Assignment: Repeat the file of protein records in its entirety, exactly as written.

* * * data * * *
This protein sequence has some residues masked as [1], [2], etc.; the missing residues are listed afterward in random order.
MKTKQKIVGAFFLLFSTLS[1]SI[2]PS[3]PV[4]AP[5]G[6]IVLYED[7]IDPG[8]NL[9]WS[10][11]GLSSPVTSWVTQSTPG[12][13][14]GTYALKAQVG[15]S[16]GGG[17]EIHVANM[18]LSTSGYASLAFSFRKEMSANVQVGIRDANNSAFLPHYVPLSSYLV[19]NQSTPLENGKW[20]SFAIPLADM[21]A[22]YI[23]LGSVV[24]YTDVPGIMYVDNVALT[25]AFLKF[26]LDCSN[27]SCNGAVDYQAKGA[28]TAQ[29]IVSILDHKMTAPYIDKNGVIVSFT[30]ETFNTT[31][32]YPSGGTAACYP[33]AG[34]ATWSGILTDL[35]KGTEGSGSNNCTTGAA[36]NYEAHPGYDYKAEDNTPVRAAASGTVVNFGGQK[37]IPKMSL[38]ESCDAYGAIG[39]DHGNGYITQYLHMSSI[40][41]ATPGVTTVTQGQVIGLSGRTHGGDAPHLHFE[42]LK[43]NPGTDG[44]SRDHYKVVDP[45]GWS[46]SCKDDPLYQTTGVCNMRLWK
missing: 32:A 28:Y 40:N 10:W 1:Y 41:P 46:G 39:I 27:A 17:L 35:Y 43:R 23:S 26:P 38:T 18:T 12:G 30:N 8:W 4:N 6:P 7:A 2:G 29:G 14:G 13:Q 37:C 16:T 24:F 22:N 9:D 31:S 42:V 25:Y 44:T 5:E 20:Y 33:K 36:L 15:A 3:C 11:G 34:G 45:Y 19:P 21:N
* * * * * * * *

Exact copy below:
This protein sequence has some residues masked as [1], [2], etc.; the missing residues are listed afterward in random order.
MKTKQKIVGAFFLLFSTLS[1]SI[2]PS[3]PV[4]AP[5]G[6]IVLYED[7]IDPG[8]NL[9]WS[10][11]GLSSPVTSWVTQSTPG[12][13][14]GTYALKAQVG[15]S[16]GGG[17]EIHVANM[18]LSTSGYASLAFSFRKEMSANVQVGIRDANNSAFLPHYVPLSSYLV[19]NQSTPLENGKW[20]SFAIPLADM[21]A[22]YI[23]LGSVV[24]YTDVPGIMYVDNVALT[25]AFLKF[26]LDCSN[27]SCNGAVDYQAKGA[28]TAQ[29]IVSILDHKMTAPYIDKNGVIVSFT[30]ETFNTT[31][32]YPSGGTAACYP[33]AG[34]ATWSGILTDL[35]KGTEGSGSNNCTTGAA[36]NYEAHPGYDYKAEDNTPVRAAASGTVVNFGGQK[37]IPKMSL[38]ESCDAYGAIG[39]DHGNGYITQYLHMSSI[40][41]ATPGVTTVTQGQVIGLSGRTHGGDAPHLHFE[42]LK[43]NPGTDG[44]SRDHYKVVDP[45]GWS[46]SCKDDPLYQTTGVCNMRLWK
missing: 32:A 28:Y 40:N 10:W 1:Y 41:P 46:G 39:I 27:A 17:L 35:Y 43:R 23:S 26:P 38:T 18:T 12:G 30:N 8:W 4:N 6:P 7:A 2:G 29:G 14:G 13:Q 37:C 16:T 24:F 22:N 9:D 31:S 42:V 25:Y 44:T 5:E 20:Y 33:K 36:L 15:A 3:C 11:G 34:G 45:Y 19:P 21:N